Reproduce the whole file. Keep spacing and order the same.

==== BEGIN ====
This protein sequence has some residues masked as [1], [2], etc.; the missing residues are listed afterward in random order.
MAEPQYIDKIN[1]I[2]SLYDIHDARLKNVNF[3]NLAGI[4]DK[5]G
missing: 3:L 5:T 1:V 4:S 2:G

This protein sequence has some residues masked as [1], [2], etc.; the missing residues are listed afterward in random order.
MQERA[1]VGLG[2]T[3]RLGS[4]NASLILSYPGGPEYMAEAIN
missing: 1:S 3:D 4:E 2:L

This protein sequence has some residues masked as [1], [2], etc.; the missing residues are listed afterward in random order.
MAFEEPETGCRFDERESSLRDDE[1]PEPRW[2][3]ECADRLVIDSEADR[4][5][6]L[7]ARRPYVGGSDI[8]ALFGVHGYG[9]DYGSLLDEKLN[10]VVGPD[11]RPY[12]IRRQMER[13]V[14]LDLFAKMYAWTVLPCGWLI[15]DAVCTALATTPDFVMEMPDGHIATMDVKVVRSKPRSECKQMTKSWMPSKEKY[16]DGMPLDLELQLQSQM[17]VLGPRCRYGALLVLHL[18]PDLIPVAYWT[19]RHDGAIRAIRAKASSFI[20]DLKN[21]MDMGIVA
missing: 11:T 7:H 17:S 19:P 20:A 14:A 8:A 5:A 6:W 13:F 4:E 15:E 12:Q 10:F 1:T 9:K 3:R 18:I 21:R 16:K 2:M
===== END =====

This protein sequence has some residues masked as [1], [2], etc.; the missing residues are listed afterward in random order.
MAEPQYIDKIN[1]I[2]SLYDIHDARLKNVNF[3]NLAGI[4]DK[5]G
missing: 3:L 5:T 1:V 4:S 2:G

This protein sequence has some residues masked as [1], [2], etc.; the missing residues are listed afterward in random order.
MQERA[1]VGLG[2]T[3]RLGS[4]NASLILSYPGGPEYMAEAIN
missing: 1:S 3:D 4:E 2:L

This protein sequence has some residues masked as [1], [2], etc.; the missing residues are listed afterward in random order.
MAFEEPETGCRFDERESSLRDDE[1]PEPRW[2][3]ECADRLVIDSEADR[4][5][6]L[7]ARRPYVGGSDI[8]ALFGVHGYG[9]DYGSLLDEKLN[10]VVGPD[11]RPY[12]IRRQMER[13]V[14]LDLFAKMYAWTVLPCGWLI[15]DAVCTALATTPDFVMEMPDGHIATMDVKVVRSKPRSECKQMTKSWMPSKEKY[16]DGMPLDLELQLQSQM[17]VLGPRCRYGALLVLHL[18]PDLIPVAYWT[19]RHDGAIRAIRAKASSFI[20]DLKN[21]MDMGIVA
missing: 11:T 7:H 17:S 19:P 20:A 14:A 8:A 5:A 6:W 13:F 4:E 15:E 12:Q 10:F 1:T 9:K 3:R 18:I 21:R 16:K 2:M